isis unveiled, vol 2: chapter v (mysteries of the kabala)

“And now we will turn to the Hindu esoteric Cosmogony and definition of “Him who is, and yet is not.” “From him who is, from this immortal Principle which exists in our minds but cannot be perceived by the senses, is born Purusha, the Divine male and female, who became Narayana, or the Divine Spirit moving on the water.”

Swayambhuva, the unknown essence of the Brahmans, is identical with En-Soph, the unknown essence of the Kabalists. As with the latter, the ineffable name could not be pronounced by the Hindus, under the penalty of death. In the ancient primitive trinity of India, that which may be certainly considered as pre-Vedic, the germ which fecundates the mother-principle, the mundane egg, or the universal womb, is called Nara, the Spirit, or the Holy Ghost, which emanates from the primordial essence. It is like Sephira, the oldest emanation, called the primordial point, and the White Head, for it is the point of divine light appearing from within the fathomless and boundless darkness.

In Manu it is “NARA”, or the Spirit of God, which moves on Ayana, (Chaos or place of motion), and is called NARAYANA, or moving on the waters.” In Hermes, the Egyptian, we read: “In the beginning of the times there was naught in the chaos.” But when the “verbum”, issuing from the void like a “colorless smoke”, makes its appearance, then “this verbum moved on the humid principle.” And in Genesis we find: “And darkness was upon the face of the deep, (chaos). And the Spirit of God moved upon the face of the waters.”

In the Kabala, the emanation of the primordial passive principle, (Sephira), by dividing itself into two parts, active and passive, emits Chochma-Wisdom and Binah-Jehovah, and in conjunction with these two acolytes, which complete the trinity, becomes the Creator of the abstract Universe; the physical world being the production of later and still more material powers.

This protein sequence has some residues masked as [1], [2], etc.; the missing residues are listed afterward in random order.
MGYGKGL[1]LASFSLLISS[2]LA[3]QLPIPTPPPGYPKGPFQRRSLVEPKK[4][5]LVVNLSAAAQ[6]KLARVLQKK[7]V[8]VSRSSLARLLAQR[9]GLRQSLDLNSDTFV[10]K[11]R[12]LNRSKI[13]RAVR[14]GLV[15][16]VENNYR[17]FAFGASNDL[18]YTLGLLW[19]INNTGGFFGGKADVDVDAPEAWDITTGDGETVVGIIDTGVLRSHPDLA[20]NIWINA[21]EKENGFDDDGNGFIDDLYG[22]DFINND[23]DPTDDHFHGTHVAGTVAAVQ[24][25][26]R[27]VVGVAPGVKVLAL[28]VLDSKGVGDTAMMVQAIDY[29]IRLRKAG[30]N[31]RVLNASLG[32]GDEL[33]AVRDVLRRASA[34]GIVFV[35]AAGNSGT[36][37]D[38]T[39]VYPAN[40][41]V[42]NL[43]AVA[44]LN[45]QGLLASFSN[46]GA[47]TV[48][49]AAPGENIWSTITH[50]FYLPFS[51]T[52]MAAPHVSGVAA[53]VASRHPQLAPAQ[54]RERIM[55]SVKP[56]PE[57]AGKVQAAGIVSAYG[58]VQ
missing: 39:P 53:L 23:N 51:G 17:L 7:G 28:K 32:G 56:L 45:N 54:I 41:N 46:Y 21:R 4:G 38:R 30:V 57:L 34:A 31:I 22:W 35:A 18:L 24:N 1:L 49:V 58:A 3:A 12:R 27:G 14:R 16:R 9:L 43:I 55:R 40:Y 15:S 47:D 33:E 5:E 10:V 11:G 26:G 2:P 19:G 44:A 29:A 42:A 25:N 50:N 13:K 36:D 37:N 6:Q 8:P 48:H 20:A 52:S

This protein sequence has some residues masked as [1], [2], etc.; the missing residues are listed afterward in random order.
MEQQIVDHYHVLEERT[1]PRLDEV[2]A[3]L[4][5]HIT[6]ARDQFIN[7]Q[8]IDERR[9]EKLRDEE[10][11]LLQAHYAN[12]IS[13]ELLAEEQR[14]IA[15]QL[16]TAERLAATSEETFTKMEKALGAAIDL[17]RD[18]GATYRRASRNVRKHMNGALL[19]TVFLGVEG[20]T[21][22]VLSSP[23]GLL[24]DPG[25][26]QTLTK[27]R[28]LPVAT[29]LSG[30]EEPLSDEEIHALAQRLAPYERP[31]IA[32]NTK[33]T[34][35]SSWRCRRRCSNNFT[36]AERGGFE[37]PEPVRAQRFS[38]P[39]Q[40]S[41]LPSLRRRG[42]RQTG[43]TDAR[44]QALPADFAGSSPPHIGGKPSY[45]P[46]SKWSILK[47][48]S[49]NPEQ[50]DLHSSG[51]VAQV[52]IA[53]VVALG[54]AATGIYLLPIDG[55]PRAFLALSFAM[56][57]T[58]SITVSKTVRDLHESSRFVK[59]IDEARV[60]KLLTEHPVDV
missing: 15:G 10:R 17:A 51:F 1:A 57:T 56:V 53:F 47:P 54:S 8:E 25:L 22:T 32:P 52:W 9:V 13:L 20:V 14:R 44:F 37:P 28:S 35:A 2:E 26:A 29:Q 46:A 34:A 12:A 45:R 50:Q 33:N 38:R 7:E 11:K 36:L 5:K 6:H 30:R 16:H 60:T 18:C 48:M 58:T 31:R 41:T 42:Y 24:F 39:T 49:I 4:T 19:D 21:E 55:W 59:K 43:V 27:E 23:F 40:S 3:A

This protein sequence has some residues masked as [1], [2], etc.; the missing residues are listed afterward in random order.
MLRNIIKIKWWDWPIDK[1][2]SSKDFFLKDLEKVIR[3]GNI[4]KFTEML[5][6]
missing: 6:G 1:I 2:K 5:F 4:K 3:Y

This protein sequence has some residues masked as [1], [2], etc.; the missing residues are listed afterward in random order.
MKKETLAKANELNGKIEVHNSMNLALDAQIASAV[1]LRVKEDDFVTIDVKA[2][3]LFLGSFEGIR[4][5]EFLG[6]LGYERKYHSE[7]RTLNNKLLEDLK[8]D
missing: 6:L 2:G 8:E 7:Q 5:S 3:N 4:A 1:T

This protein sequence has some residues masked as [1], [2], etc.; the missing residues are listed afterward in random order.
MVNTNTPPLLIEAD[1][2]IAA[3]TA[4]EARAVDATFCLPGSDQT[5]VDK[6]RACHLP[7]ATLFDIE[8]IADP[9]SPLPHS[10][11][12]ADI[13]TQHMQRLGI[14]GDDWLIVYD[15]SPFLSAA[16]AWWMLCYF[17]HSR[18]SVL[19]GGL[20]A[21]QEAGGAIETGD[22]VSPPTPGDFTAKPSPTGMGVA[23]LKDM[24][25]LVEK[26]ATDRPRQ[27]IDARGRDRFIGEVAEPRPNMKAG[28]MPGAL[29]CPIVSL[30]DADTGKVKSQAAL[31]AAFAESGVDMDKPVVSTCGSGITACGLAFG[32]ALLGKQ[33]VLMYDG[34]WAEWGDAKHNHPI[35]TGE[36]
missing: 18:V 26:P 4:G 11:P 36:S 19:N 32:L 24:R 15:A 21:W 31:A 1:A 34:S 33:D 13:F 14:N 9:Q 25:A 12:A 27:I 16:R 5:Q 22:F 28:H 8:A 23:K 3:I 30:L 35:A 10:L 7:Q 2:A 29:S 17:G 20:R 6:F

In the Hindu Cosmogony, Swayambhuva emits Nara and Nari, its bisexual emanation, and dividing its parts into two halves, male and female, these fecundate the mundane egg, within which develops Brahma, or rather Viradj, the Creator. “The starting point of the Egyptian mythology”, says Champollion, “is a triad…namely, Kneph, Neith, and Phtah; and Ammon, the male, the father; Muth, the female and mother; Khons, the son.” The ten Sephiroth are copies taken from the ten Prâdjapatis created by Viradj, called the “Lords of all beings”, and answering to the biblical Patriarchs.

Justin Martyr explains some of the “heresies” of the day, but in a very unsatisfactory manner. He shows, however, the identity of all the world religions at their starting points. The first beginning opens invariably with the unknown and passive deity, producing from himself a certain active power or virtue, “Rational”, which is sometimes called WISDOM, sometimes the SON, very often God, Angel, Lord, and LOGOS. The latter is sometimes applied to the very first emanation, but in several systems, it proceeds from the first androgyne or double ray produced at the beginning by the unseen.

Philo depicts this wisdom as male and female. But though its first manifestation had a beginning, for it proceeded from Oulom, (Aiôn, time), the highest of the AEons, when emitted from the Fathers, it had remained with him before all creations, for it is part of him. Therefore, Philo Judaeus calls Adam Kadmon “mind”, (the Ennoia of Bythos in the Gnostic system). “The mind, let it be named Adam.””

H. P. Blavatsky

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